# Decimal to binary step 19: illustration of binary misleading

Hello,

Just working through JavaScript and I thought the representation of binary was a bit misleading. That’s if I remember correctly from what I learned when working with C in the past.

I thought the right way to think about it is:

Decimal 1 = 0001
Decimal 2 = 0010
Decimal 3 = 0011

The table in the exercise depicts binary without the leading 0 which I think are key.

It also uses the wording “binary numbers are formed from left to right” based on the on the greatest value . I think a simpler way to explain binary is that you count up from left to right… i.e. 0001, 0010, 0011.

Any thoughts on whether it’s clear enough as it is or if my way of looking at it might be easier or clearer?

Remember C was the first programming language and was alot different at its core beginning, So C had one way of doing this and `?` all have another. I hope this helps.

would you also like to write the base-10 numbers as 0001, 0002 and so on?
leading 0 have no meaning, some programming languages require them as numbers are of a fixed length

I think to bring this introduction to binary more in line with the way binary is commonly depicted I would make the table from 1-15 and show all binary values up to 1111.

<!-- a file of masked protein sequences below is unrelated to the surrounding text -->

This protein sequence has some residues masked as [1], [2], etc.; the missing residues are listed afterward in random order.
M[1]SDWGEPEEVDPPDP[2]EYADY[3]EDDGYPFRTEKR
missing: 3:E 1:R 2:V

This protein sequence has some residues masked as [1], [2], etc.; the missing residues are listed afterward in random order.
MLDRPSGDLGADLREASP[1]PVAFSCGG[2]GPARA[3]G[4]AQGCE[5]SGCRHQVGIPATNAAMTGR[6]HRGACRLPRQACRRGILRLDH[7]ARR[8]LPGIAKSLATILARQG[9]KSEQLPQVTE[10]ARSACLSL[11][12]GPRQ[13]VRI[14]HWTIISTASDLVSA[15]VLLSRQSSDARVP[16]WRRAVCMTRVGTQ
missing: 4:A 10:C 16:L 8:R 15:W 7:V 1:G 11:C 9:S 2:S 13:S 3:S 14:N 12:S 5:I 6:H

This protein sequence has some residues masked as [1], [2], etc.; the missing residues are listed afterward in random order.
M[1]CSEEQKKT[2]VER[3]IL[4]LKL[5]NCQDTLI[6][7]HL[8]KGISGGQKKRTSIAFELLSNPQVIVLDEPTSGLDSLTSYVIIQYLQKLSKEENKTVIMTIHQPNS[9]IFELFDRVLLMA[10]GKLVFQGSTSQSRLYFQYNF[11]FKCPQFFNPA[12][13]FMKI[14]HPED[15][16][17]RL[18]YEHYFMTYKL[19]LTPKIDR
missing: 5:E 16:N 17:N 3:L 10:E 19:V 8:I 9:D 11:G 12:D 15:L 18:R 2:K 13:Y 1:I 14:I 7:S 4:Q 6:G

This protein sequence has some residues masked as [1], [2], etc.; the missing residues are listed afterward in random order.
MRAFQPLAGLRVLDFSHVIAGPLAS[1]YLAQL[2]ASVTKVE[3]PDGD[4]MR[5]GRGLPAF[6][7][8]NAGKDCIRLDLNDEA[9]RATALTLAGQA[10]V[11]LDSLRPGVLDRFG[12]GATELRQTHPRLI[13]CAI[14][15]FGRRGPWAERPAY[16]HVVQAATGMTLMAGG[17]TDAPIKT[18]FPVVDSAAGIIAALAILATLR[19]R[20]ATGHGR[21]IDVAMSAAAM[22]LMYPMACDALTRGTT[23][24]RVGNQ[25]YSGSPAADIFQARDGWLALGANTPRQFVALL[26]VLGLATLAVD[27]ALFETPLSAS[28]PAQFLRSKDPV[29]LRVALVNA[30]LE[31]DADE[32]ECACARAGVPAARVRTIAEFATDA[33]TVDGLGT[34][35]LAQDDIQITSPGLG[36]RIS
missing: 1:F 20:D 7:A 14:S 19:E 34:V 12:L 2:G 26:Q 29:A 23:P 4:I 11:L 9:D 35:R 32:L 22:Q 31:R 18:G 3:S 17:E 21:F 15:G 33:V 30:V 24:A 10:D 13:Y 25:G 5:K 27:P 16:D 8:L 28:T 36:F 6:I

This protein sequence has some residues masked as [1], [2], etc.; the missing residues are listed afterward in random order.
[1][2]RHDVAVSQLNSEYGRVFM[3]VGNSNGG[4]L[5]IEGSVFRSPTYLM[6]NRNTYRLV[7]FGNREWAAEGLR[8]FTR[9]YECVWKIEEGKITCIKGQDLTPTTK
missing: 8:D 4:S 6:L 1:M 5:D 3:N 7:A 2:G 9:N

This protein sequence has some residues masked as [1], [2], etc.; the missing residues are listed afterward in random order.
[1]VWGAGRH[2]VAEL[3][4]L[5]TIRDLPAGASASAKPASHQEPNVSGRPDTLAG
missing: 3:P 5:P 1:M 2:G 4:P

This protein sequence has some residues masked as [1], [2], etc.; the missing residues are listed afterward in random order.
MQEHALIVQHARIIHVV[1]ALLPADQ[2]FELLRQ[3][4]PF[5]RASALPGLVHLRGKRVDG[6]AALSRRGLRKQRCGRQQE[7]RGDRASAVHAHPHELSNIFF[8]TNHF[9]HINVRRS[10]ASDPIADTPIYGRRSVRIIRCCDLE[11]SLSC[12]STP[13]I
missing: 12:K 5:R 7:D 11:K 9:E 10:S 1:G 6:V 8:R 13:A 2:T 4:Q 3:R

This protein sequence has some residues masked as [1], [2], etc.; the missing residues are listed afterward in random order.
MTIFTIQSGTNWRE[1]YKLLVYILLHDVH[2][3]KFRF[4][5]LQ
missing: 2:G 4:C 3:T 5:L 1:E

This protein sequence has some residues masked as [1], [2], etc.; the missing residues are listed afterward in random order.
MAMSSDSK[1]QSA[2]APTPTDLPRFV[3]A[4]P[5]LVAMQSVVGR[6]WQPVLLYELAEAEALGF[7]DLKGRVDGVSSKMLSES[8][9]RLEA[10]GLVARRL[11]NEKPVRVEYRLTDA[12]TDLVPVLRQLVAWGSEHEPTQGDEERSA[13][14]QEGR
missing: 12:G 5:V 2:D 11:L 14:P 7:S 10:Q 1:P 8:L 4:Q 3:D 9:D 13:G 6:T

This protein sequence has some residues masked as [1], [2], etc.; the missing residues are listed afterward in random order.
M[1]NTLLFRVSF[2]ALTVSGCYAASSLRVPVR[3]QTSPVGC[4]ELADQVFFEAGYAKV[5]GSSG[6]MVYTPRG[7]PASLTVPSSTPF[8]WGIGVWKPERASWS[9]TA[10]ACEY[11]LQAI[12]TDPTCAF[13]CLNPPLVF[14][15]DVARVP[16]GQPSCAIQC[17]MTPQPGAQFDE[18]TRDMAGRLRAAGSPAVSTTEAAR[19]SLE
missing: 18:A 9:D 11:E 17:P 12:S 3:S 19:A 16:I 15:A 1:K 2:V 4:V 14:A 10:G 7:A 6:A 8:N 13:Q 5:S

(I would put a footnote to mention that this is also maps to the 0-9, A-F Hex values).

You are right leading zeros are not so important, but I think in explanatory text when you are discussing decimals and binary you know when you see 0001 that it’s binary. It also helps to start to visualise in terms of bytes.

For the table I would at least right align the binary, that way it’s easier to visualise that the 1001 is 1000 + 0001 as you glance down the table.

I think the paragraph below the table is too wordy. I would probably make some simpler bullet points like;

• Decimal 0 = binary 0000
• Decimal 1 = binary 0001
• Decimal 2; we have to add a second binary digit to the left = binary 0010
• Decimal 3; we can add binary 1 to the above: = binary 0011
(above can be with / without leading zeros)

Explanatory bullets like that could remove a lot of the wordiness in the text before and after the table.

Step 20 goes on to explain more about bytes and larger numbers, I also think it’s a bit wordy and step 19 / 20 can be streamlined a bit.

I’d be happy to draft an altnernate proposal, but just really gauging if anyone else thinks it is worthwhile for now.

Thanks Rob, it’s more the way I generally see binary depicted, but it might just be my more limited viewpoint

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Note - C definitely was not the first programming language